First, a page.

“Come July 1, we are all tumbling off the cliff together,” Louisiana Commissioner of Administration Jay Dardenne warned the Baton Rouge Rotary Club.
One day after Governor John Bel Edwards hosted a “constructive and lengthy” meeting with 21 business executives from around the state, Dardenne told the business people at Wednesday’s luncheon he knows what they have been hearing: government is too large and needs to be cut down to size.
“We’ve made cuts,” he said. “In the year and a half or so we’ve been there, we’ve cut at least $450-million.”
And he gave an example: “This won’t let you sleep very comfortably at night, but at Angola, 173 inmates are guarded by two people.”
Dardenne says he knows no one likes hearing the proverbial “doomsday scenarios”, but, “the reality is, we’ve got to talk about the reality.”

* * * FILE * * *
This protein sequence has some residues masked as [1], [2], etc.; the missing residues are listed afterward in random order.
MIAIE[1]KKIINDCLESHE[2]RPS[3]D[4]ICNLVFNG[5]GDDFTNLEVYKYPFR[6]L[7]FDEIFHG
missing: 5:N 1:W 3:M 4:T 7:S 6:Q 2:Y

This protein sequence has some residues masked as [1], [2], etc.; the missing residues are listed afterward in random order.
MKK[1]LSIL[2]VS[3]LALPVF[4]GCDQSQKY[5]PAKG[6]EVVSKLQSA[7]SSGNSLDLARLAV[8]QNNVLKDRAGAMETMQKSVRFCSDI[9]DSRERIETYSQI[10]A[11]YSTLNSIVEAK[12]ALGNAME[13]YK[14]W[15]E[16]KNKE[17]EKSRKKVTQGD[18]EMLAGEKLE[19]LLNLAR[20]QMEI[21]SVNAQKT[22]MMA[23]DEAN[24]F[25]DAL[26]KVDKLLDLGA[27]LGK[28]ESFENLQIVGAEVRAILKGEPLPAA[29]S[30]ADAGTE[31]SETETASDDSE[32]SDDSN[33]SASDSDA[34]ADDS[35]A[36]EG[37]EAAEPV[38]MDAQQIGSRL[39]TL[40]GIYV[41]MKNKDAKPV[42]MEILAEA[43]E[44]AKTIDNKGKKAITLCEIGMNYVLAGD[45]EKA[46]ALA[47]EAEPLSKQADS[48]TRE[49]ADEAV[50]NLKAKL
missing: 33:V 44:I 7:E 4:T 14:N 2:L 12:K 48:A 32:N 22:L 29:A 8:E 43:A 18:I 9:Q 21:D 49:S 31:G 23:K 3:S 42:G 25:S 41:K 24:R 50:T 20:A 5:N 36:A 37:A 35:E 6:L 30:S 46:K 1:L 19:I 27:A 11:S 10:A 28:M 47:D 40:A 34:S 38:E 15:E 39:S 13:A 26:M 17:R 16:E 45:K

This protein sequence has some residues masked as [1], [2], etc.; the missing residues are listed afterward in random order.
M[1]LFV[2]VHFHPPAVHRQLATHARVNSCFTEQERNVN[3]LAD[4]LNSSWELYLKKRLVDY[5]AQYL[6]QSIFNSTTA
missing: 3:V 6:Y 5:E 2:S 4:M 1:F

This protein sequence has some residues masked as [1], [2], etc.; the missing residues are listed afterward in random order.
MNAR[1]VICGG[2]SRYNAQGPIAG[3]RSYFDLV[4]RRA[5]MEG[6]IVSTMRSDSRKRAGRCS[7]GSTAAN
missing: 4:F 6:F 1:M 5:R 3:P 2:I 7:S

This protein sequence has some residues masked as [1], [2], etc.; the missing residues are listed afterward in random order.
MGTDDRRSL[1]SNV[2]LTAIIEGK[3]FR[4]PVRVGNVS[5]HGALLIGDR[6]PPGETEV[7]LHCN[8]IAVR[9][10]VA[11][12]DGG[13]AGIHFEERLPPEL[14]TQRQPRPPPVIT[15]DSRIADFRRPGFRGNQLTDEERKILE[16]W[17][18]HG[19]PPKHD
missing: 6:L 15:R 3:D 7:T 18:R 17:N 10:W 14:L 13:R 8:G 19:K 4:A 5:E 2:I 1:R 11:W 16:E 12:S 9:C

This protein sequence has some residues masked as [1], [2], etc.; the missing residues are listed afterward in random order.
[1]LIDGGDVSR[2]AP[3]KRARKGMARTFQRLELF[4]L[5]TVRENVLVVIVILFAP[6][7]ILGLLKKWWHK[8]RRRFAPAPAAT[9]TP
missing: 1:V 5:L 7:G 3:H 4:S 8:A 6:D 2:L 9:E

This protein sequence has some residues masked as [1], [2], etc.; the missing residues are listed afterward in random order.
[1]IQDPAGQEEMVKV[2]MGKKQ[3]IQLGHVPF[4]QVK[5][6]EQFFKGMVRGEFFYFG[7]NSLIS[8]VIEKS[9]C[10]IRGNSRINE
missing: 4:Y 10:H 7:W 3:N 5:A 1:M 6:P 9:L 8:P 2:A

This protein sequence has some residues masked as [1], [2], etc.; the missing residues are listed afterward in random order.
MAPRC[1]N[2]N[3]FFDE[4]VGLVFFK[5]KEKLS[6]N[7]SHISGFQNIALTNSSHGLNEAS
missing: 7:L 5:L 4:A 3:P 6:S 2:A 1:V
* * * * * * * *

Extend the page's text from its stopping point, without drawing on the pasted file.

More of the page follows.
And that reality is that more than a billion dollars in revenue is going away, as so-called “temporary taxes” expire.
“The budget that I’ll present in February -- as I’m required to do -- will be balanced: a budget that will cut a billion dollars.”
He says at a minimum, that will require across-the-board cuts of at least twenty percent.
“If we don’t want to disproportionally cut Corrections and start turning prisoners loose; if we don’t want to cut higher education because we’ve said it’s a priority and it’s already going in the wrong direction; if we don’t want to dramatically cut health care because we’ve got to take care of people of the state; if we favor them we’re going to be looking at cuts of 50 to 60% for other areas of the state budget.”
Dardenne encouraged the business community to let their voices be heard.
“You need to weigh in. If you don’t think you want any more taxes in Louisiana, tell your legislator,” he said. “But also tell them where you want to cut, or tell them that they have an obligation to say what they don’t want to fund.”